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Stricken platinum workers seek strike end, say producers

Andre Janse van Vuuren

Platinum companies have claimed to be in touch with employees who want to come back to work but fear being killed by protesters if they do.

'The offer is good; the problem is we want to go back to work but we are afraid to get killed,' a worker wrote. (Paul Botes, Mail & Guardian)

Workers striking at the South African operations of the world's largest platinum producers want to report for duty almost nine weeks after the biggest union called a stoppage over wages, the companies say.

Anglo American Platinum, Impala Platinum and Lonmin are communicating with employees by text messages and through radio campaigns after talks with the Association of Mineworkers and Construction Union (Amcu) broke down on March 25, Charmane Russell, a spokesperson for the producers at Russell & Associates, said on Wednesday by phone.

Employees have lost about R4.5-billion in unpaid wages, according to a website run by the companies. "The offer is good; the problem is we want to go back to work but we are afraid to get killed," a worker wrote in a message published to the producers' website.

Amcu called the strike on January 23, demanding basic wages be more than doubled within three years to R12 500 a month, from current pay of R5 000 to R6 000. Employers have offered increases of as much as 9%. South Africa's inflation rate was 5.9% in February.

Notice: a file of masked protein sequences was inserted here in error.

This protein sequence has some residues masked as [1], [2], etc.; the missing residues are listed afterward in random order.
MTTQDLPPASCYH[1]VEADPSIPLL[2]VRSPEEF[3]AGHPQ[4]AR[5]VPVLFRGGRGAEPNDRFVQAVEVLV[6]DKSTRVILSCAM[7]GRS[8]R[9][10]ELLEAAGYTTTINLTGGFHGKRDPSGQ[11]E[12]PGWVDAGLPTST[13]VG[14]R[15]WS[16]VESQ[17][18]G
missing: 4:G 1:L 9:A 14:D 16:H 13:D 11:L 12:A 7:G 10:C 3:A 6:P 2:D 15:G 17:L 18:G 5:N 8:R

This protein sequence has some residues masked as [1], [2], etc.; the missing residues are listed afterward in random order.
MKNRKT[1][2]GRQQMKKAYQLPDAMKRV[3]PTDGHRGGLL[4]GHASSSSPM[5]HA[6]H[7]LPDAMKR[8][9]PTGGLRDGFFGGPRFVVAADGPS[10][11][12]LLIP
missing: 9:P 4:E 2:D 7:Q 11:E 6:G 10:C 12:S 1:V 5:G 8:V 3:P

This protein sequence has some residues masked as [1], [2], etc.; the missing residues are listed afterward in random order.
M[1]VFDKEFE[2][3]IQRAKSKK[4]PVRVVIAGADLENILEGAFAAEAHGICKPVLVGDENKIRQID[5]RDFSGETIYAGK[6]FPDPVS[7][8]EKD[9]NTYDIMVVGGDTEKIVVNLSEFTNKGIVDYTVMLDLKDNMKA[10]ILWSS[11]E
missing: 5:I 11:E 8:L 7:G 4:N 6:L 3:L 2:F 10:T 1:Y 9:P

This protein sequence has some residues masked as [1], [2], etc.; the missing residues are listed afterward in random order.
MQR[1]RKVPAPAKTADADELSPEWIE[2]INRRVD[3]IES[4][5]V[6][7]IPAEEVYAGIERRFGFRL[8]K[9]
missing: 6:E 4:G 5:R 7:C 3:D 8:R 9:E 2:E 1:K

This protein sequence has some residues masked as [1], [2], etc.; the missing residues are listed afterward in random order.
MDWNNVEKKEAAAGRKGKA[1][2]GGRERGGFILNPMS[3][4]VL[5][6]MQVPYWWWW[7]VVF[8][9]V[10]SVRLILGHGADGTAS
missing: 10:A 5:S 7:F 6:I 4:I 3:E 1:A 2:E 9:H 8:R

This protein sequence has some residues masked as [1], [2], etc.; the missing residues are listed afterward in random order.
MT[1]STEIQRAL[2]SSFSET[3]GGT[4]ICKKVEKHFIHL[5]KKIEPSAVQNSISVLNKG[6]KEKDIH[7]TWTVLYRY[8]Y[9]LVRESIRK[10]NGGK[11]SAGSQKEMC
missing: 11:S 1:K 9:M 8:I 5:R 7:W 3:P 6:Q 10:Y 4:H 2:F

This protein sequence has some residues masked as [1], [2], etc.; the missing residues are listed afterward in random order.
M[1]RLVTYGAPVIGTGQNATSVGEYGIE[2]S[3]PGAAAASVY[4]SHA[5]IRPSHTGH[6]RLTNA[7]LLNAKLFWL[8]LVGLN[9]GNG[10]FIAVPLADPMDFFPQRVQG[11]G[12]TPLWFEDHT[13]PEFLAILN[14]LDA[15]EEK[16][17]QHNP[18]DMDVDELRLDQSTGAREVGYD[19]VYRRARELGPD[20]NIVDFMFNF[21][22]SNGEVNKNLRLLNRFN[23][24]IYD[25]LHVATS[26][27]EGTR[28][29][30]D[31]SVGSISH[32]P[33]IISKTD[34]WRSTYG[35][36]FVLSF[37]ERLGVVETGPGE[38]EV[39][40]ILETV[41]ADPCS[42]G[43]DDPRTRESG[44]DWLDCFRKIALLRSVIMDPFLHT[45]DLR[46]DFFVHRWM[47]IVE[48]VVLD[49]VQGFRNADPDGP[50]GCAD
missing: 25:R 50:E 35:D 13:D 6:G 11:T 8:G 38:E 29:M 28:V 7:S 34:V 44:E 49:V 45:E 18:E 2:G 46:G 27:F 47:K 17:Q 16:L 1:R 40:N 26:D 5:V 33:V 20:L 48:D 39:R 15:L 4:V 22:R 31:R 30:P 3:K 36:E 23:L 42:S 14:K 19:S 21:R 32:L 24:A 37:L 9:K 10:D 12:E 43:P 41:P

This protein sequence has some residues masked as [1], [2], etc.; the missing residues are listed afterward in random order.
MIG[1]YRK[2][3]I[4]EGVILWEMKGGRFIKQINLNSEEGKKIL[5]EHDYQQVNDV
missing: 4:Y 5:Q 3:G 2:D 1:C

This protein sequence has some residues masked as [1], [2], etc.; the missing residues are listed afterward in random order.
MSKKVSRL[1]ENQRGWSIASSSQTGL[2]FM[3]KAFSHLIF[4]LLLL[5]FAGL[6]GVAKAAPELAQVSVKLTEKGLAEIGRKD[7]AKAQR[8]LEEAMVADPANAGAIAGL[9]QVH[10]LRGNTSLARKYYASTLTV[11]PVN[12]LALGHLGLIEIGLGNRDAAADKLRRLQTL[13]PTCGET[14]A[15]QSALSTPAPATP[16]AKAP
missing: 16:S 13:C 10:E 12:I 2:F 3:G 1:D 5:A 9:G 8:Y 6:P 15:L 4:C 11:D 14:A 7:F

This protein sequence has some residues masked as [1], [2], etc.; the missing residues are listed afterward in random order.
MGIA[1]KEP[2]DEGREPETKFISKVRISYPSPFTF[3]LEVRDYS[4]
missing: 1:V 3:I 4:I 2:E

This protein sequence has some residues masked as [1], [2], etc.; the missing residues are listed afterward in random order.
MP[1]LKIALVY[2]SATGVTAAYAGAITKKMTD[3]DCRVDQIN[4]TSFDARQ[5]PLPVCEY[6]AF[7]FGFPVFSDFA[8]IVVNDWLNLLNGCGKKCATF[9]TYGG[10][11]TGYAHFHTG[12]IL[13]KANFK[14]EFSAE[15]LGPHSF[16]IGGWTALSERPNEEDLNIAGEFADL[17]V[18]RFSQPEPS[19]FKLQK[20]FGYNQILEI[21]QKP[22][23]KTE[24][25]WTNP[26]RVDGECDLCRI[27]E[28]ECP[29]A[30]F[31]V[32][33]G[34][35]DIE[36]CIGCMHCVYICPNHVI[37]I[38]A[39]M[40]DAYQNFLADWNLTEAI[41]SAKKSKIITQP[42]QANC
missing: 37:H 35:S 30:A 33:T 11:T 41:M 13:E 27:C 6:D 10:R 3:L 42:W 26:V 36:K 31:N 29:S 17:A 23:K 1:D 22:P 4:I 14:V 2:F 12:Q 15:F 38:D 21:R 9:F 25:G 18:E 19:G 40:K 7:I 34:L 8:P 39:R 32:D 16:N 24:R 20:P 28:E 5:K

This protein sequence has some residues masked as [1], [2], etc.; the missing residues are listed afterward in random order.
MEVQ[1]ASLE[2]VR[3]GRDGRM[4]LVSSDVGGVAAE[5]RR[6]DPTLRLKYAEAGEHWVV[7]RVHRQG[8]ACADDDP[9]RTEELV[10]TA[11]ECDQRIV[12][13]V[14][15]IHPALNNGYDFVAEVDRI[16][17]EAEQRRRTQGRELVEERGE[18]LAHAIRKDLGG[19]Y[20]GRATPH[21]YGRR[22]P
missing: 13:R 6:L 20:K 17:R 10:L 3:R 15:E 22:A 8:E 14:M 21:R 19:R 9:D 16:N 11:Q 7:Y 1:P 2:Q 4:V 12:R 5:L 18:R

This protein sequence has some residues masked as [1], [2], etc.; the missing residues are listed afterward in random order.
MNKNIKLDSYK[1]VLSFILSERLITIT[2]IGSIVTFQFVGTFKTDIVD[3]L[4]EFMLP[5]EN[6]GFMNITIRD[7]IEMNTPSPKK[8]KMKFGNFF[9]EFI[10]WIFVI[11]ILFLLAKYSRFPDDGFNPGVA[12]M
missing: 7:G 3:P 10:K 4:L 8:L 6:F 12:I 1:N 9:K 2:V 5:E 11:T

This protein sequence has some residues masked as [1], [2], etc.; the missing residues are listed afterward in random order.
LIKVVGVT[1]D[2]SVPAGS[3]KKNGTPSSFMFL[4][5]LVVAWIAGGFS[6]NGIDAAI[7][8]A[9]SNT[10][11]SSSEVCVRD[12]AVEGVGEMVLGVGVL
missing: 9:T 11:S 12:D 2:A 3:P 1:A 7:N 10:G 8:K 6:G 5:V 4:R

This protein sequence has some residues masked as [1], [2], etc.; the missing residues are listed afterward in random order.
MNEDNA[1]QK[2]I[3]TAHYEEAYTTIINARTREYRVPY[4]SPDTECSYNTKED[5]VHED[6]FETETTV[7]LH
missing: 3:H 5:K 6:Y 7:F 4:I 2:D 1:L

The country accounts for more than two-thirds of the world's mined platinum, used for jewellery and catalytic converters in vehicles to reduce harmful emissions.

"I'm worried about our jobs – what is the final offer and when can we report at work," another worker wrote. The producers have lost more than R10-billion in revenue due to the strike, according to their website.

Offer terms
Their offer will increase underground entry-level miners' basic pay to as much as R7 230 by July next year and total pay, including cash allowances, medical and retirement benefits, to R12 172, the companies said on the website.

The relatives of some workers have also said they want the strike to end, the companies said.

"My father is the only bread winner at home with three children and a wife to provide for," a daughter wrote. "Now since the strike is not promising to end and workers are living in fear of losing their jobs, it gets hard physically and emotionally."

Producers are asking workers to give the Amcu a new mandate for a lower settlement, Impala spokesman Johan Theron said by phone on March 24.

Amcu President Joseph Mathunjwa wasn't immediately available to comment. The union will be marching on Thursday to the Johannesburg offices of Impala, the second-largest producer, to hand over a list of its demands. It had a similar rally at Anglo American Platinum, the biggest miner of the metal, on March 18.

The Commission for Conciliation, Mediation and Arbitration, a state labour mediator, met with Amcu on Wednesday in an attempt to recommence talks between the disputing parties, it said in an emailed statement. It will be meeting with producers at a later stage, it said. – Bloomberg

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